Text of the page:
Exaggerated sensitivity to harmless light, or photosensitization, is often triggered by dermatologists using photodynamic therapy to treat precancerous skin lesions and skin cancers. This study examined the underlying molecular transduction mechanism and identified potential targets for addressing the severe pain some patients experience.1

Photodynamic therapy is very effective, but it can also be extremely painful and cause inflammation that discourages patients from undergoing the therapy again if it is needed in other locations. The causes of the pain and inflammation were previously unknown.

An international team of researchers at Friedrich-Alexander University’s Institute of Physiology and Pathophysiology, Bucharest, Romania, has found the cause. The team conducted a study with volunteers whose skin was exposed to a dark blue laser pointer.

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The light from this type of laser pointer has exactly the right wave length to stimulate all cells to produce free radicals. When the laser pointer was directed at bare skin, participants began to feel a slight pinprick-like pain after approximately 30 seconds. However, when the cream used in photodynamic therapy was applied to the skin beforehand, the pain became much more intense, and none of the participants were able to withstand it for more than 40 seconds. When skin is treated with the cream, even the red light can cause severe burning pain. The red light is used for therapy because it has a longer wave length and so it penetrates the skin further.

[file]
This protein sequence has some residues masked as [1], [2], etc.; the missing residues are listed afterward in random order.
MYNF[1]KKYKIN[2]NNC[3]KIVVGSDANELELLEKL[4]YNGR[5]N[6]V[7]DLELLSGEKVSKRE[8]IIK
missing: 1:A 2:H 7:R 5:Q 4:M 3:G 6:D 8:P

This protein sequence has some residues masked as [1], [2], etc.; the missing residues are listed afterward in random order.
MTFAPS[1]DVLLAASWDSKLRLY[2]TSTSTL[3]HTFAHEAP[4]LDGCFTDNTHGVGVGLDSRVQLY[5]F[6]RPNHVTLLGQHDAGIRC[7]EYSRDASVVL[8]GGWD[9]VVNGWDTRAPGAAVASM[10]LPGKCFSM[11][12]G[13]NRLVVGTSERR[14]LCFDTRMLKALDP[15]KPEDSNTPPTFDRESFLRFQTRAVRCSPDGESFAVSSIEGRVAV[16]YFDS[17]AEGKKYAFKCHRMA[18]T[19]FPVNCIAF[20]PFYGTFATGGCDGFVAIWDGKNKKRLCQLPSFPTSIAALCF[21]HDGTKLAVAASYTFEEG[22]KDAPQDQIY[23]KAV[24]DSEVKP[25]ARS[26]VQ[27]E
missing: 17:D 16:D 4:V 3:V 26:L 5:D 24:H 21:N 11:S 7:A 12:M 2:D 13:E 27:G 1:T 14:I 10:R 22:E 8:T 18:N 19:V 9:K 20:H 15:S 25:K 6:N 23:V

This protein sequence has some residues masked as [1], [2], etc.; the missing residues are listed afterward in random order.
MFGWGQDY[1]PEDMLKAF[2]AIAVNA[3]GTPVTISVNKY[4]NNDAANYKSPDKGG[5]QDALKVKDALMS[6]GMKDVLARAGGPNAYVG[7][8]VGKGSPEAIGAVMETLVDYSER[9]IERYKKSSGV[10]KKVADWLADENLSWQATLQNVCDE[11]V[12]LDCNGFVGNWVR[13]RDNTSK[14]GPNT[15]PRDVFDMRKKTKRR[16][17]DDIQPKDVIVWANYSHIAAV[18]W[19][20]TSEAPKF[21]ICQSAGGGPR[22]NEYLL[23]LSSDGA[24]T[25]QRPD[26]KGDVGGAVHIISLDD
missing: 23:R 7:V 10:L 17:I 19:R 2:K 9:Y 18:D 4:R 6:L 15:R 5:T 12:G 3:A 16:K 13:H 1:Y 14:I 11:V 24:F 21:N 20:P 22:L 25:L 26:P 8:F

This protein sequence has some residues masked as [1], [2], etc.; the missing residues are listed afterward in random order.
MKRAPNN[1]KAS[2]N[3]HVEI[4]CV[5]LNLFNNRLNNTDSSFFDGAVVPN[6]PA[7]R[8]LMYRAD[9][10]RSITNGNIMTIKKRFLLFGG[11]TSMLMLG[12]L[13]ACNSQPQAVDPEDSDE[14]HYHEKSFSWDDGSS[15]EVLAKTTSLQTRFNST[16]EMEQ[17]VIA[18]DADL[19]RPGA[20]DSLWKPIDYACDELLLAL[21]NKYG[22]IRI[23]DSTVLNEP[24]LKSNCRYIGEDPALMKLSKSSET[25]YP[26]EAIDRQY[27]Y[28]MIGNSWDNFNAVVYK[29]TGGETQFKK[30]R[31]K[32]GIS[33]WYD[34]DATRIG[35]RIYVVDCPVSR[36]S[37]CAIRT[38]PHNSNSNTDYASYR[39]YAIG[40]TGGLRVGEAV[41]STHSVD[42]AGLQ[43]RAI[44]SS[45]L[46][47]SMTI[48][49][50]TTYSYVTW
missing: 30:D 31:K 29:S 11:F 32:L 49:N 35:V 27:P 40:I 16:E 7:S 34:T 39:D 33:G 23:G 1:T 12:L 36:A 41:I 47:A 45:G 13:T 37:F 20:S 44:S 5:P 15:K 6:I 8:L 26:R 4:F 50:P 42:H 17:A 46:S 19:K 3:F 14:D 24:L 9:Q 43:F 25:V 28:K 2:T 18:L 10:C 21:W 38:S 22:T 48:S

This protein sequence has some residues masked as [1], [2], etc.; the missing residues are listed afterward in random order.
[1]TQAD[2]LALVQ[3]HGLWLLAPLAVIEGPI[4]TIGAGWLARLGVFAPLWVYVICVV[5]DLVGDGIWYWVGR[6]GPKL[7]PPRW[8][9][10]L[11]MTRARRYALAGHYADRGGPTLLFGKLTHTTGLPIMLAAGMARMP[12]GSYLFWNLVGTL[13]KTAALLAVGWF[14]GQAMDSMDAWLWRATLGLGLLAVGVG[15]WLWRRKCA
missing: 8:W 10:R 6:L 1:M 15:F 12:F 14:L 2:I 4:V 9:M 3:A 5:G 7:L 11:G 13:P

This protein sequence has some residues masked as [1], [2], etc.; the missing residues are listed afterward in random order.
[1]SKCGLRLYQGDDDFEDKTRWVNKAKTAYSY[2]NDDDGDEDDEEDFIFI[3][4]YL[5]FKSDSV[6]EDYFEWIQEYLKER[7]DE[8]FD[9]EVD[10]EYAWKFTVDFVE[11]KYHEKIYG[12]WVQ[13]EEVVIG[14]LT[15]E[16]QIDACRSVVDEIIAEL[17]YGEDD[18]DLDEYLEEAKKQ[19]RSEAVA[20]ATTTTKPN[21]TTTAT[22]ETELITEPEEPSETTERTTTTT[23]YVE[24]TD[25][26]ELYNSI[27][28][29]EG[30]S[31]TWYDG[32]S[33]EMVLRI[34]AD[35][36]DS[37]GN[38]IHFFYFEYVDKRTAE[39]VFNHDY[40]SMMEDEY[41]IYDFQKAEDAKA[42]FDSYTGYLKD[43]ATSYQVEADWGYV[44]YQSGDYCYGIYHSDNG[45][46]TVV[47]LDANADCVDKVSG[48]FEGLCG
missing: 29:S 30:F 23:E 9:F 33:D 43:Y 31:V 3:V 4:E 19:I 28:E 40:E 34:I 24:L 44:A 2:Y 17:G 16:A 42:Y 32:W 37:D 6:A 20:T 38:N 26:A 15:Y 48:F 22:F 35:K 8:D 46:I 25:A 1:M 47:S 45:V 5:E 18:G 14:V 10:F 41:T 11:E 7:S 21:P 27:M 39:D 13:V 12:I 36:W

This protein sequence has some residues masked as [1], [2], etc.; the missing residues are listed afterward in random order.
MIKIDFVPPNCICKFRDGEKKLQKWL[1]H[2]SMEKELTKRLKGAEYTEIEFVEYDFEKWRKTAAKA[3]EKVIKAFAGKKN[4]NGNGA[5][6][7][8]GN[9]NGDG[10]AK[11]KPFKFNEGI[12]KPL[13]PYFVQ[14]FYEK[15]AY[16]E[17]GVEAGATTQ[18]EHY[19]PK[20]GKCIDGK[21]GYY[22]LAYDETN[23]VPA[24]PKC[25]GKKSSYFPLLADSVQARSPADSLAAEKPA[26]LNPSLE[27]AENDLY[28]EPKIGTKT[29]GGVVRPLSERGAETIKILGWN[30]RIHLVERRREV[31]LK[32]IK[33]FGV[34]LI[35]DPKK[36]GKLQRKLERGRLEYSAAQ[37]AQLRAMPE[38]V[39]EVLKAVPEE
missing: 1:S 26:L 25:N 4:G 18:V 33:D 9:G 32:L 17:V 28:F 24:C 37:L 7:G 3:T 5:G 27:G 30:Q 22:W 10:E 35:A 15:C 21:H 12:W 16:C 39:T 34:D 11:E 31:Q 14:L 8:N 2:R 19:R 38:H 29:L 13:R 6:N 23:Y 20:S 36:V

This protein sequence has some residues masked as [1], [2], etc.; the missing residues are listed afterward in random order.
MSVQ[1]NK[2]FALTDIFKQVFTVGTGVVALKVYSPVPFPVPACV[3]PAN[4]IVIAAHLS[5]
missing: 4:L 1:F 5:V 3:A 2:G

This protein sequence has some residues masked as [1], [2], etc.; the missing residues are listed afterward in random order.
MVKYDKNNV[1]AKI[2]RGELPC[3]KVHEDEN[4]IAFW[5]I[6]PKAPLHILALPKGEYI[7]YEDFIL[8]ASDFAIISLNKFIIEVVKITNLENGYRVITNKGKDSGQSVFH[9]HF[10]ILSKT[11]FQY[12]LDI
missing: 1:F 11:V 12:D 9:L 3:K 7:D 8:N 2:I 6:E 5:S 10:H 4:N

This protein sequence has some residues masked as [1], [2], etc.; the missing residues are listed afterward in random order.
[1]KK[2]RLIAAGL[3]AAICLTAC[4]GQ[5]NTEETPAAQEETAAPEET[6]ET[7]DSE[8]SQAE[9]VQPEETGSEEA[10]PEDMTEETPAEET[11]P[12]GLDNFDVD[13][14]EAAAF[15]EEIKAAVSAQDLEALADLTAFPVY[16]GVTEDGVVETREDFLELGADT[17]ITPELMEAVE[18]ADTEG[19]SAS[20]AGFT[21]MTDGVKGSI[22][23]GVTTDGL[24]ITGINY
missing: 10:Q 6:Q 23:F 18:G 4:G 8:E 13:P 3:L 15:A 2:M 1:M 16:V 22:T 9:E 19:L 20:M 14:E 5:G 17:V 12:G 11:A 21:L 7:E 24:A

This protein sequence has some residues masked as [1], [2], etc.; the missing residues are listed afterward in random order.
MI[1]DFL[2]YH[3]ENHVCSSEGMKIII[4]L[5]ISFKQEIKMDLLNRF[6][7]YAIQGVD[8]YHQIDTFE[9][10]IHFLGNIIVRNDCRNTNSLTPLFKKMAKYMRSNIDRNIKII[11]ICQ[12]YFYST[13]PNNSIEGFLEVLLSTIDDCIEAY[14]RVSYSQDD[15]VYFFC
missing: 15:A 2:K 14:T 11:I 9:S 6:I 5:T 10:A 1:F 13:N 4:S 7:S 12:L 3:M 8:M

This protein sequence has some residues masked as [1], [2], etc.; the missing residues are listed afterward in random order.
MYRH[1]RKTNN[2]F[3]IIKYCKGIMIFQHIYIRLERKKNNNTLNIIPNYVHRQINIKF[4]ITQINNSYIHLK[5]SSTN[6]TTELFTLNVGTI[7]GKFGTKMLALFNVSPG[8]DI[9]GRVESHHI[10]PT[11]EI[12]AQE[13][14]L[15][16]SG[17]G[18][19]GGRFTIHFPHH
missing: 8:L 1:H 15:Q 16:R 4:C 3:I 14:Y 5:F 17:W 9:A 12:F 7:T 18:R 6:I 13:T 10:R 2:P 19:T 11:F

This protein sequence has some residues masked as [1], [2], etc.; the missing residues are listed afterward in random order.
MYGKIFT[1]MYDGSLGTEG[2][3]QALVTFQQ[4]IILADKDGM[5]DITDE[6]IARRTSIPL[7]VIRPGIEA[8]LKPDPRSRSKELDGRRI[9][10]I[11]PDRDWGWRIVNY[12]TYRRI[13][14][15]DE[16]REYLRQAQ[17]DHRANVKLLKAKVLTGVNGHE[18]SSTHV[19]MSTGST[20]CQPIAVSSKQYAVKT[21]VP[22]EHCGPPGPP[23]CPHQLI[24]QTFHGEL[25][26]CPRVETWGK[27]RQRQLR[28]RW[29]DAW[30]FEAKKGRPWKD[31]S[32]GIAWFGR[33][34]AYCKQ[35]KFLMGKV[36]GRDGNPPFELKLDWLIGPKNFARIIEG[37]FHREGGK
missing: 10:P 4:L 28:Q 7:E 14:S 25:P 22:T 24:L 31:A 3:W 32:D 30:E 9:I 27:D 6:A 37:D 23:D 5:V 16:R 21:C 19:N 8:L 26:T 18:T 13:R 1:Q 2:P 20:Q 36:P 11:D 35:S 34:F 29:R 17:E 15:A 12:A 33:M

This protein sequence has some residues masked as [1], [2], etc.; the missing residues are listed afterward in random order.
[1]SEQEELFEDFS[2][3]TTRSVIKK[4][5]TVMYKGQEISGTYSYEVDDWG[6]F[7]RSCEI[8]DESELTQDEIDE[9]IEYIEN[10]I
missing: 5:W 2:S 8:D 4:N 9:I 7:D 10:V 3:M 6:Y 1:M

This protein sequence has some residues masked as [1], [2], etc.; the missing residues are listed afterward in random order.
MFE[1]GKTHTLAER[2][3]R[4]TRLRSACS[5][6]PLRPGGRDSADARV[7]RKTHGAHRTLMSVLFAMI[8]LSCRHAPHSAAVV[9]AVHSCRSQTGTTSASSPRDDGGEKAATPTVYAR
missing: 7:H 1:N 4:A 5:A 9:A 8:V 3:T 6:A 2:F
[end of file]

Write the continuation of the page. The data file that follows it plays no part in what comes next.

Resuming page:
The aggressive free oxygen radicals were found to be active both in diseased skin cells and also in certain nerve endings that recognize the early signs of damage. In the nerve cells the free radicals activate the ion channel TRPA1, which triggers pain or itching. When the cream is applied to skin, exposure to light triggers a second ion channel, TRPV1, which increases the pain. TRPV1 is known as the capsaicin receptor and is also what triggers the burning sensation caused by chilis. Both TRPA1 and TRPV1 are activated by the free oxygen radicals and stimulate the nerve endings, causing pain and inflammation as these nerves also release inflammatory substances called neuropeptides.

“Medications that block both ion channels have already been tested in the treatment of other types of pain, such as the pain experienced in diabetic neuropathy or arthritis,’ explained coauthor Peter Reeh, PhD. “Based on the findings of this study, these should have 2 benefits in this case, as they would reduce both pain and inflammation.”


1. Babes A, Sauer SK, Moparthi L, et al. Photosensitization in porphyrias and photodynamic therapy involves TRPA1 and TRPV1. J Neurosci 2016;36(19):5264-5278.